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Former UN Secretary-General Kofi Annan Passes Away At The Age Of 80. Here's All You Need To Know About The Ghanian Diplomat

Written By Anirudh Sunilkumar | Mumbai | Published:

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  • Ghanian diplomat and former United Nations Secretary-General Kofi Annan passed away at the age of 80
  • Annan was responsible for various significant reforms such as sowing the seeds for Millennium Development Goals

Ghanian diplomat and former United Nations Secretary-General Kofi Annan passed away on Saturday at the age of 80.

An official release that was issued on his official Twitter account suggested that Annan was suffering from a short illness and passed away peacefully on August 18. 

Annan served as the seventh Secretary-General of United Nations from January 1997 to December 2006. During his time as the Secretary-General, Annan and the UN became the co-recipients of Nobel Prize in 2001. 

He is the founder and chairman of the Kofi Annan foundation which aimed at a joint thought to promote peace a fair and better governance across the world. 

Additionally, Annan was also the chairman of The Elders which is an international NGO set up by Nelson Mandela in 2007. The members of the organization described themselves as "independent global leaders working together for peace and human rights"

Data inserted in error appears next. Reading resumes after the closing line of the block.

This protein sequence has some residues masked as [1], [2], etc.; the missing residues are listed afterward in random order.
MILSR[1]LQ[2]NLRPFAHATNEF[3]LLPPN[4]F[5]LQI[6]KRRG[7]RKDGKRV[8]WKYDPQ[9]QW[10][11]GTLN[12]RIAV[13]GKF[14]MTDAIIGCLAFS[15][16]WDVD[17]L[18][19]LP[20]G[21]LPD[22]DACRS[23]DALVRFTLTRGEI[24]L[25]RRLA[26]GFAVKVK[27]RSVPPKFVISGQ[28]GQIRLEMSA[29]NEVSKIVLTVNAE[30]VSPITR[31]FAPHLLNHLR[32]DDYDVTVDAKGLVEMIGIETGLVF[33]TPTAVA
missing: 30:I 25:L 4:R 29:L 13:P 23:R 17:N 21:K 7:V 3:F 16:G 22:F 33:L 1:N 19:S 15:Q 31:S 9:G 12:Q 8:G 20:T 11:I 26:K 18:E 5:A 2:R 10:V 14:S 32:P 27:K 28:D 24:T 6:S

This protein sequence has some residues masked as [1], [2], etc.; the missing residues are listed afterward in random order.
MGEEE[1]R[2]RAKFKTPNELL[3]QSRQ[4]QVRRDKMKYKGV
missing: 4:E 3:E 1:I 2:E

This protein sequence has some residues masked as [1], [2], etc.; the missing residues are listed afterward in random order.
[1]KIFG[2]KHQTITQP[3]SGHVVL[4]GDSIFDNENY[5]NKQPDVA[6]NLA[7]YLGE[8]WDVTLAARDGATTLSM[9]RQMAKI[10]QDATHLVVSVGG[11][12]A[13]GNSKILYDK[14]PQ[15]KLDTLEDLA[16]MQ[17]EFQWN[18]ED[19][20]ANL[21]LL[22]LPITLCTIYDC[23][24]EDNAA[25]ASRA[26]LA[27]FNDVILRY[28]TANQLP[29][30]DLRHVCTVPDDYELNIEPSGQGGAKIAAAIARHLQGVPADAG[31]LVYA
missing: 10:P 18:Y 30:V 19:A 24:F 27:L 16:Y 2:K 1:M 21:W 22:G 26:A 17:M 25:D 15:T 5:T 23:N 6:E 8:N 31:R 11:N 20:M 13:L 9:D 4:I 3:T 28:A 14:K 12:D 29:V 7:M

Among the many reforms that he brought about, Annan during his time as the Secretary-General of the UN worked rigorously to combat HIV, especially in Africa and had launched the UN Global Compact. Apart from that, he was the first office holder in the UN to be elected from the UN staff itself.

Annan was born in Kumasi and is an alumnus of the Macalester College, Graduate Institute of Geneva and MIT. He began his career at UN in the year 1962 in the World Health Organization's Geneva office. Post that, he continued to work in the UN headquarters and held several positions including Under-Secretary-General for peacekeeping between March 1992 and December 1996. 

Soon after being elected to office in 1997, Annan released two reports proposing management reforms. As a remarkable mark in his career, Annan was credited to sow the seeds of the Millennium Development Goals that was later signed by 189 countries. In 2000, Annan issued a report titled as

"We the peoples: the role of the United Nations in the 21st century" which argued that developed countries with over 50 years of globalization experience should be reassessed by the UN as to the way it operates. The report called out the member countries to "put people at the center of everything we do. No calling is more noble, and no responsibility greater, than that of enabling men, women, and children, in cities and villages around the world, to make their lives better."

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